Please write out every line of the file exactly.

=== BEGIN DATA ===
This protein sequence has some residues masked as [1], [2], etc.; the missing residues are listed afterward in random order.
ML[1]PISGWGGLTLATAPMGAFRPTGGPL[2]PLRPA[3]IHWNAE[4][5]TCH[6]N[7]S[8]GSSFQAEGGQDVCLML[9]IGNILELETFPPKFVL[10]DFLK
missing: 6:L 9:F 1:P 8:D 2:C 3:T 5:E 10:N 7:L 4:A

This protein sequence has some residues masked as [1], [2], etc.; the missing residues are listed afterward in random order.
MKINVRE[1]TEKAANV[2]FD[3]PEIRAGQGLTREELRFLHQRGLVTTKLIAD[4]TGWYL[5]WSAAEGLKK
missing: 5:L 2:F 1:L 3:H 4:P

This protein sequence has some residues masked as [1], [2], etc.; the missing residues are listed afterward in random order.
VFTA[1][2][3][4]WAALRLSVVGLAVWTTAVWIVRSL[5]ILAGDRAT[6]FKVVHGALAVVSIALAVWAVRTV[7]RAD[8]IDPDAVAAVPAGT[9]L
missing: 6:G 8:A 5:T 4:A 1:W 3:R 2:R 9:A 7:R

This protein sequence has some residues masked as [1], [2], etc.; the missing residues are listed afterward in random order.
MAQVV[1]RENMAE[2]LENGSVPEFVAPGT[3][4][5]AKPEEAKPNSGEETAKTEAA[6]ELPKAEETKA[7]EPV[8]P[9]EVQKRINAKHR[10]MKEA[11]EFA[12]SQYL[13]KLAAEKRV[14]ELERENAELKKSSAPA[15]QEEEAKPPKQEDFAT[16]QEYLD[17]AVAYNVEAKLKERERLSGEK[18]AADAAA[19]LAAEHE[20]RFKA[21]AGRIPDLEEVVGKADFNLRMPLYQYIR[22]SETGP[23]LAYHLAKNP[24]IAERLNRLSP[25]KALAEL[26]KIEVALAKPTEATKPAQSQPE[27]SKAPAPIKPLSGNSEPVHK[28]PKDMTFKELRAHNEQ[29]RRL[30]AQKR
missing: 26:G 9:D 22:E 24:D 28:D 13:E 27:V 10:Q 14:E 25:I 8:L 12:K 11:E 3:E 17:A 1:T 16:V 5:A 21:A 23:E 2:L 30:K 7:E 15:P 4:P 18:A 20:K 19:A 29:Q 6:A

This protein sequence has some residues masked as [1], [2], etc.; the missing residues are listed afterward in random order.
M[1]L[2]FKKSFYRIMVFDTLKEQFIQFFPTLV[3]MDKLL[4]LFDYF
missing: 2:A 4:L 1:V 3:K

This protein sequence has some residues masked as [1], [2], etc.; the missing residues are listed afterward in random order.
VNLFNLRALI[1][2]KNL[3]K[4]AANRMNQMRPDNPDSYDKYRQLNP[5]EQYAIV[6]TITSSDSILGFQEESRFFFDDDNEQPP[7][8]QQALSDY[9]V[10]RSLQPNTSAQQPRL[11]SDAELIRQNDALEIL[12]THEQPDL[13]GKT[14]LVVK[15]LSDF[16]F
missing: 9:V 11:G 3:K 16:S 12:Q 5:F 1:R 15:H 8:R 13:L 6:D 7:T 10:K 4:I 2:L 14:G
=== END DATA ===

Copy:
This protein sequence has some residues masked as [1], [2], etc.; the missing residues are listed afterward in random order.
ML[1]PISGWGGLTLATAPMGAFRPTGGPL[2]PLRPA[3]IHWNAE[4][5]TCH[6]N[7]S[8]GSSFQAEGGQDVCLML[9]IGNILELETFPPKFVL[10]DFLK
missing: 6:L 9:F 1:P 8:D 2:C 3:T 5:E 10:N 7:L 4:A

This protein sequence has some residues masked as [1], [2], etc.; the missing residues are listed afterward in random order.
MKINVRE[1]TEKAANV[2]FD[3]PEIRAGQGLTREELRFLHQRGLVTTKLIAD[4]TGWYL[5]WSAAEGLKK
missing: 5:L 2:F 1:L 3:H 4:P

This protein sequence has some residues masked as [1], [2], etc.; the missing residues are listed afterward in random order.
VFTA[1][2][3][4]WAALRLSVVGLAVWTTAVWIVRSL[5]ILAGDRAT[6]FKVVHGALAVVSIALAVWAVRTV[7]RAD[8]IDPDAVAAVPAGT[9]L
missing: 6:G 8:A 5:T 4:A 1:W 3:R 2:R 9:A 7:R

This protein sequence has some residues masked as [1], [2], etc.; the missing residues are listed afterward in random order.
MAQVV[1]RENMAE[2]LENGSVPEFVAPGT[3][4][5]AKPEEAKPNSGEETAKTEAA[6]ELPKAEETKA[7]EPV[8]P[9]EVQKRINAKHR[10]MKEA[11]EFA[12]SQYL[13]KLAAEKRV[14]ELERENAELKKSSAPA[15]QEEEAKPPKQEDFAT[16]QEYLD[17]AVAYNVEAKLKERERLSGEK[18]AADAAA[19]LAAEHE[20]RFKA[21]AGRIPDLEEVVGKADFNLRMPLYQYIR[22]SETGP[23]LAYHLAKNP[24]IAERLNRLSP[25]KALAEL[26]KIEVALAKPTEATKPAQSQPE[27]SKAPAPIKPLSGNSEPVHK[28]PKDMTFKELRAHNEQ[29]RRL[30]AQKR
missing: 26:G 9:D 22:E 24:D 28:D 13:E 27:V 10:Q 14:E 25:I 8:L 12:K 11:E 3:E 17:A 1:T 16:V 5:A 21:A 23:E 2:L 30:K 7:E 15:P 4:P 18:A 20:K 19:A 29:Q 6:A

This protein sequence has some residues masked as [1], [2], etc.; the missing residues are listed afterward in random order.
M[1]L[2]FKKSFYRIMVFDTLKEQFIQFFPTLV[3]MDKLL[4]LFDYF
missing: 2:A 4:L 1:V 3:K

This protein sequence has some residues masked as [1], [2], etc.; the missing residues are listed afterward in random order.
VNLFNLRALI[1][2]KNL[3]K[4]AANRMNQMRPDNPDSYDKYRQLNP[5]EQYAIV[6]TITSSDSILGFQEESRFFFDDDNEQPP[7][8]QQALSDY[9]V[10]RSLQPNTSAQQPRL[11]SDAELIRQNDALEIL[12]THEQPDL[13]GKT[14]LVVK[15]LSDF[16]F
missing: 9:V 11:G 3:K 16:S 12:Q 5:F 1:R 15:H 8:R 13:L 6:D 7:T 10:K 4:I 2:L 14:G